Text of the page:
Tuesday, 25 June 2019

Pride Milestones in 2019


This Friday, June 28th, marks the 50th anniversary of the 1969 Stonewall Riot in New York. This unprecedented battle outside a gay bar between queer people and the police triggered the modern LGBTQ+ rights movement in the USA and, ultimately, the world. It led us to where we are today!


Here in Canada, this year also marks the 50th anniversary of the 1969 decriminalization of homosexuality. This was the necessary first victory in our long fight for equality in our own country. Although plenty of persecution remained to be overcome, this milestone is worthy of commemoration because "the journey of a thousand miles begins with a single step." The Royal Canadian Mint has issued a $1 coin celebrating LGBTQ+ equality which features artwork by the gay Vancouver artist, Joe Average.


And lastly, June 2019 marks a personal Pride milestone as well. Thirty years ago in 1989 in Winnipeg, I walked in my very first Pride March. There were only about 300 of us who walked on that day -- such a contrast to the huge Pride Parades and Festivals of today! It pissed rain the entire way from Vimy Ridge Park down Broadway Avenue to the Manitoba Legislature (the original parade route in the early years of the Winnipeg march). People yelled abuse at us from their balconies as we went by and drivers waiting in their cars flipped us the bird.

Since then, I've walked in a lot of bigger and better Pride Marches, but there's always something special about your very first time, isn't there!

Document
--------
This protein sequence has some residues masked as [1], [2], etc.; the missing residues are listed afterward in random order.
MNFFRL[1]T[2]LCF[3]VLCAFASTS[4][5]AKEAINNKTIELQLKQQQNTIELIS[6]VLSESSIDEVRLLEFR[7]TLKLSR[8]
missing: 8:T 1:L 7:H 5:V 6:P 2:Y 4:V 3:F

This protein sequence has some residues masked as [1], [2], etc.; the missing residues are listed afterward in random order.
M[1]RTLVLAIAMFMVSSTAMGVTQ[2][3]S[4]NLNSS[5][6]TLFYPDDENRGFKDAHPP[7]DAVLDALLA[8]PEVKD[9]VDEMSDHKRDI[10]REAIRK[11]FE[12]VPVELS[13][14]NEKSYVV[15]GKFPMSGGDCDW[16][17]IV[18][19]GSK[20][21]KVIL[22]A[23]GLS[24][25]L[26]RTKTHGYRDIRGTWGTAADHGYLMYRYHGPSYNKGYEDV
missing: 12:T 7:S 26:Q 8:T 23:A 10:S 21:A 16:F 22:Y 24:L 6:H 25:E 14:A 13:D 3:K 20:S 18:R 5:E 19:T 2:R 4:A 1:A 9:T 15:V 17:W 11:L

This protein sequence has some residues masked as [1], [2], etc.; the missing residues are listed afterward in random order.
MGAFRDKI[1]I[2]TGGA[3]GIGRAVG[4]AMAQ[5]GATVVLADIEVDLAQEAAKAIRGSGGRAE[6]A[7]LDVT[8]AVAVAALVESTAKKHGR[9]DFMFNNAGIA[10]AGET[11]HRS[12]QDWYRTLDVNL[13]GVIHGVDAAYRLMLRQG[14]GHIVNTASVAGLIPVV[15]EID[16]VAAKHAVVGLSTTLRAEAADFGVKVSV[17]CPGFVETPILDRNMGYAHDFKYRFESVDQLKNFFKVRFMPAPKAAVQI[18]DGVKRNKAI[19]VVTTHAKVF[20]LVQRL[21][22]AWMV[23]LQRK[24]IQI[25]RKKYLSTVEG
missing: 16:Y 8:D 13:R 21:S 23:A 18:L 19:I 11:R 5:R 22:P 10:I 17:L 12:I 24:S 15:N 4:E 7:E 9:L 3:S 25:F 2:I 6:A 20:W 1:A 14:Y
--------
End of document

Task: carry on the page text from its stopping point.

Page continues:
[Watercolour painting entitled "Rainy Day Blues" by artist Debra Halprin]

45 comments:

anne marie in philly said...

it must have been scary having to deal with the abuse. but glad you are OUT and PROUD and HERE!

Moving with Mitchell said...

The coin is beautiful... and a marvel (It reminds me of the logo we had designed for our glbtq family hotel in Palm Springs in 2000. I’ll have to share that soon,) So much to commemorate. So much more to hope for.

Anonymous said...

Yes the time for silence is over, beautiful post. Beautiful art as well😊

Rommy said...

My hometown had it's first Pride festival EVER this year. I went with my friend who was with the Free Mom Hugs group. I ordered my pin for next year so I can give hugs alongside her. We were blessed with gorgeous weather and it was such a fun time. I picked up an HRC magnet with the logo modified to say Equalitea. :D If they offer it as a t-shirt, I'll wear that to next year's Pride too.

Sixpence Notthewiser said...